20     nb->deserialize(modelArch);
22     // Deserialize data
23     OutputDataArchive dataArch(&dataBytes[0], dataBytes.length());
24     services::SharedPtr<NumericTable> ntData(new HomogenNumericTable<double>());
25     ntData->deserialize(dataArch);
27     // Predict for new data
28     prediction::Batch<> algorithm(nClasses);
29     algorithm.input.set(classifier::prediction::data, ntData);
30     algorithm.input.set(classifier::prediction::model, nb);
31     algorithm.compute();
33     // Return newlabels
34     services::SharedPtr<NumericTable> predictionResult =
35         algorithm.getResult()->get(classifier::prediction::prediction);
36     BlockDescriptor<int> block;
37     int n = predictionResult->getNumberOfRows();
38     predictionResult->getBlockOfRows(0, n, readOnly, block);
39     int* newlabels = block.getBlockPtr();
40     IntegerVector predictedLabels(n);
41     std::copy(newlabels, newlabels+n, predictedLabels.begin());
42     return predictedLabels;
43 '
Figure 4 - C++ function to predict labels for new data using a trained model

Putting All the Pieces Together

We can put all code shown in Figures 1–4 into a single script—for example, NaiveBayesClassifierDaal.R. It can be brought into an R environment using R’s source() function. Then the new functions are available as loadData(), nbTrain(), and nbPredict(). Figure 5 shows how to use these functions in R. Also shown is how we us e microbenchmark() to benchmark performance of the training and prediction steps.

Each time the script is sourced into R, a compile and link process automatically kicks off to build the C++ code into R extensions. This process does take time. Users who want to avoid this overhead should consider using Rcpp to write a dedicated R package.

A dedicated R package contains prebuilt dynamic libs such that no compiling and linking is needed when loading it into R. The exact same C++ code for using Intel DAAL we’ve used here can be used to build an R package. Writing R package is beyond the scope of this discussion. If you are interested, see the official Writing R Extensions manual for details.8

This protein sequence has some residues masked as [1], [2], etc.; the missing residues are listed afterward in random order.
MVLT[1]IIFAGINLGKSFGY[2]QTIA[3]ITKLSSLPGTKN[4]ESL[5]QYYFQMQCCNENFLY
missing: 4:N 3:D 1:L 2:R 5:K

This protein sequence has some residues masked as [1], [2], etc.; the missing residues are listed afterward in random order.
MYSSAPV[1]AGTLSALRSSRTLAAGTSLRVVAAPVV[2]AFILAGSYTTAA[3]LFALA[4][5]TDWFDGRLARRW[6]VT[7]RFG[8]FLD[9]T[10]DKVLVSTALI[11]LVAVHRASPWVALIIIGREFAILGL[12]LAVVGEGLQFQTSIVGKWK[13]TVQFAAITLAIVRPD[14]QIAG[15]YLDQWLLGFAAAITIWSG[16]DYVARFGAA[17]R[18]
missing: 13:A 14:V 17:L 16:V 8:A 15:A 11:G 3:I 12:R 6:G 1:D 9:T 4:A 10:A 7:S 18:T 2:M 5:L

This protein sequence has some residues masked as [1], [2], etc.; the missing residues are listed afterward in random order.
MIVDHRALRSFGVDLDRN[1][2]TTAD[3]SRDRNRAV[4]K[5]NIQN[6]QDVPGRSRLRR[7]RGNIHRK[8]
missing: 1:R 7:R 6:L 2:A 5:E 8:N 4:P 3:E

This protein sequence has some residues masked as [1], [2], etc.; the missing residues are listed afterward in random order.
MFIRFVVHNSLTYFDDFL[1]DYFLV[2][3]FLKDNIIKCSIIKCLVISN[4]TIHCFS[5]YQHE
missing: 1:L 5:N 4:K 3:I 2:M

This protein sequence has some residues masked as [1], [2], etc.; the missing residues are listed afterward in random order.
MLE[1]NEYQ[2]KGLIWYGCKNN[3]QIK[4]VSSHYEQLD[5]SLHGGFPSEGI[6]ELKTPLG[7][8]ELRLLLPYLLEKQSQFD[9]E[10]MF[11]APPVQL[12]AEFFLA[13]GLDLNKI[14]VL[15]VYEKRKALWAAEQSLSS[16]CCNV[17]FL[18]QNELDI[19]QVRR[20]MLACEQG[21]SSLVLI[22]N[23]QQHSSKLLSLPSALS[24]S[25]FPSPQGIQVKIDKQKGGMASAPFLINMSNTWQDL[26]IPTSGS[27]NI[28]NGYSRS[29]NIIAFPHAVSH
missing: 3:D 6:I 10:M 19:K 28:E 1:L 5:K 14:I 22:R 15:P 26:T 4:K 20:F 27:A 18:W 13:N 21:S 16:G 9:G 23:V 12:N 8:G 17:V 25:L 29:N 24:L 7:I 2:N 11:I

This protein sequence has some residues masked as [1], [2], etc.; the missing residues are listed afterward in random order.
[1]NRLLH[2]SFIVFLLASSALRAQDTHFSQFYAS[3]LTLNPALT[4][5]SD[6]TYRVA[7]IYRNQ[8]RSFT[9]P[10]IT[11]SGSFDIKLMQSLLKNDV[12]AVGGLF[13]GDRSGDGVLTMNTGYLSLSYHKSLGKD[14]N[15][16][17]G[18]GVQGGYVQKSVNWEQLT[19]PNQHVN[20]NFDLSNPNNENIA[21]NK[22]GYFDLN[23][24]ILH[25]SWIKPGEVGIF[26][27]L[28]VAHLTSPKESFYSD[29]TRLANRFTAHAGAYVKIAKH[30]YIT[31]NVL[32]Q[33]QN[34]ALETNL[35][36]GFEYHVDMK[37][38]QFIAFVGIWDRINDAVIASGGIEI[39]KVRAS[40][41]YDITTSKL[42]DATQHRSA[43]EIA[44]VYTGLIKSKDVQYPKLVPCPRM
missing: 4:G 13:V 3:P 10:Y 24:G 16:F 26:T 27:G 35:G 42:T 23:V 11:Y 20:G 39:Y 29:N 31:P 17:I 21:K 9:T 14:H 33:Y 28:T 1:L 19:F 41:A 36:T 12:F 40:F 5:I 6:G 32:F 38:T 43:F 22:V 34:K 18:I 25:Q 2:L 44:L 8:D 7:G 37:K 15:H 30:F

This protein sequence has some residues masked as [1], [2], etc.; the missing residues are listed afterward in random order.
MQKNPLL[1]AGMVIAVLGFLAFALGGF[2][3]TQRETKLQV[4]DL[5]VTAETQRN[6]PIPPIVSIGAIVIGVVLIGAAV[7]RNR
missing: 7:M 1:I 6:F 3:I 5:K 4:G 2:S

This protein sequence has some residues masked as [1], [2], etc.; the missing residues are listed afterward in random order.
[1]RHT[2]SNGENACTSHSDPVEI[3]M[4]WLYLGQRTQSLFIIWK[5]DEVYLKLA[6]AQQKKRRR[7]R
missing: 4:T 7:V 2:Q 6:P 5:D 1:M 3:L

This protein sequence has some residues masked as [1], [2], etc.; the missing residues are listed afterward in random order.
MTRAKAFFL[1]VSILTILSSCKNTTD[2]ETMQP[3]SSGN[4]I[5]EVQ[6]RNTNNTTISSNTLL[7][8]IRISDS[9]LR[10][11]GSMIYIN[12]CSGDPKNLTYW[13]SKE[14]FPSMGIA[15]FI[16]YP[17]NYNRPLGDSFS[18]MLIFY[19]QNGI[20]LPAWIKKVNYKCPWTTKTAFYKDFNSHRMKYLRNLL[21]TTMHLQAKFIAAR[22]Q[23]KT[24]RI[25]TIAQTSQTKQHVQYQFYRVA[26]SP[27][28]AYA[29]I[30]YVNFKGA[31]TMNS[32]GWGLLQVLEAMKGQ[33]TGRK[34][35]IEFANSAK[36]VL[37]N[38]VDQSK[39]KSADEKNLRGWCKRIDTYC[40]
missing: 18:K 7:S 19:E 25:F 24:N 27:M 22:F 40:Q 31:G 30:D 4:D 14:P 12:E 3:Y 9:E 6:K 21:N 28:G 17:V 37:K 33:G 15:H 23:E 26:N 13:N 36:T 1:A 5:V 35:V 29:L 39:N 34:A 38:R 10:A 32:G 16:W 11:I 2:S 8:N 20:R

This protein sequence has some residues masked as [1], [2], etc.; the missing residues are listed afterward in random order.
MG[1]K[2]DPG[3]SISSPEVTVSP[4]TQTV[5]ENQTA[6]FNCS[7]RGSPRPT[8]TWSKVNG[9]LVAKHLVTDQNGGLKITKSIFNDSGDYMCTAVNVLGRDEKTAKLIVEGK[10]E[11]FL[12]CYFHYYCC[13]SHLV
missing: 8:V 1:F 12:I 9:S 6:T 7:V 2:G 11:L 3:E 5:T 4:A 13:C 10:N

1 source("NaiveBayesClassifierDaal.R")
3 # DAAL Naive Bayes
4 test <- loadData("traindata.csv", nfeatures)
5 trainperf.daal <- microbenchmark(
6     model.daal <- nbTrain(test$data, test$labels, nclasses))
7 scoreperf.daal <- microbenchmark(
8     labels.daal <- nbPredict(model.daal, test$data, nclasses))
Figure 5 - Using the Naïve Bayes classifier built with Intel® Data Analytics Acceleration Library

Performance Gains

Our solution leads to significantly faster model training and prediction. As described above, e1071 Naïve Bayes took 200+ seconds to train and 1 hour and 45 minutes to predict. Now each of these two steps finishes within 0.25 seconds.

We benchmarked our R extension implemented using Intel DAAL’s Naïve Bayes for data sets of different sizes. We ran the e1071 Naïve Bayes on the same data sets. Not surprisingly, our implementation achieves more than a 1,000x speedup for the training step, and up to a 30,000x speedup for the prediction step. Chart 1 and Chart 2 below show the speedup numbers for these data sets.

Image 2

Chart 1. Speedup over e1071 Naïve Bayes classifier, training step

Image 3

Chart 2. Speedup over e1071 Naïve Bayes classifier, prediction step


The Intel Xeon Phi processor is a high-performance, massively parallel platform ideal for machine learning and data analytics workloads. However, mainstream software tools such as R that are popular in the data science community may have not yet been tuned to effectively run on Intel Xeon Phi processors. Here, we introduced a solution for R programmers who want to take advantage of Intel Xeon Phi processors right now.

The solution involves integrating Intel DAAL functions into an R environment by writing R extensions using Rcpp. Intel DAAL is a library offering ready-to-use algorithms for data analytics, machine learning, and deep learning. These algorithms have already been optimized for Intel Xeon Phi processors, as well as for a whole gamut of Intel® Xeon, Core™, and Atom™ processors. Our benchmarking result shows this solution has a vast performance advantage over the native R solution provided by the e1071 package. Our methodology immediately opens the door to allow many R applications to get the benefits of Intel Xeon Phi processors.